The simple reality is that no password, regardless of its complexity, is truly immune to attack. Add the fact that each Internet user maintains multiple accounts with banking institutions, email services, retailers and social media – web sites that all too frequently fail to safeguard their servers – it becomes easy to see the shortcomings in the password method.
Why, then, in an age of computing advancements does the username/password method of authentication retain such popularity? The simple answer could be cost.
Despite its noticeable weaknesses, username/password solutions remain remarkably affordable. Additional security, like that offered by two-factor authentication via software-based tokens, hardware-based tokens or biometric authentication, quite simply cost more.
Also acting against the password is what The Times of India recently referred to as password fatigue.
“As people are increasingly accessing websites from smartphones and tablets, typing passwords is becoming an ever bigger pain,” explains Sarah Needham of Confident Technologies, developers of a picture-based password alternative.
This so-called fatigue has weakened the already much-maligned password, but more disconcerting is that hackers can use fatigue to their advantage.
A 24-nation survey compiled by Norton last year found that 40% of users either don’t take the time to create a complex password or fail to change their password on a regular basis. Moreover, research by rival McAfee suggests that over 60% of users frequent anywhere from 5 to 20 sites that require passwords.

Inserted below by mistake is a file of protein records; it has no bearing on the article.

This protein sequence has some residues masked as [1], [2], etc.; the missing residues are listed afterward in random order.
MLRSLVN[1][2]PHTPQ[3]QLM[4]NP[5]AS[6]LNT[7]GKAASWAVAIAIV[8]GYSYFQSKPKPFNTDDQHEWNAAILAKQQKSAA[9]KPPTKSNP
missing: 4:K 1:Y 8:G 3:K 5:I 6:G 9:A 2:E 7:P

Figures like these are the reason that many are considering the use of biometrics for secure authentication.
In fact, Google is weighing up a solution that would see its users authenticate to their devices using personalized, NFC-enabled finger rings or by inserting Yubikeys‘ ID cards into the USB ports of their computers.
Elsewhere, the FIDO Alliance is developing an open-source system that could allow websites to ask smartphone users to identify themselves by applying a fingerprint directly to their device’s touchscreen. FIDO’s solution could be available as early as this year.
Other, more creative, password alternatives like that of Motorola’s recent rubber tattoo and ingestible pill proposals err on the side of science fiction. For the time being, however, two-factor authentication wherein sites prompt users with an additional security question – your mother’s maiden name, for example – and sends an SMS message with a password, seems to be the preferred choice.
In what seems more like a stopgap than actual security solution, online password managers like Lastpass, KeePass, 1Password, Dashlane and Apple’s iCloud Keychain have risen in popularity recently. These solutions promise to house a user’s entire password collection, providing access to the credentials using one, master password.
With the number of alternate solutions growing seemingly by the day, one constant remains; passwords just don’t cut it anymore. Provided the current trend continues, biometric authentication is a virtual certainty, and that’s a good thing.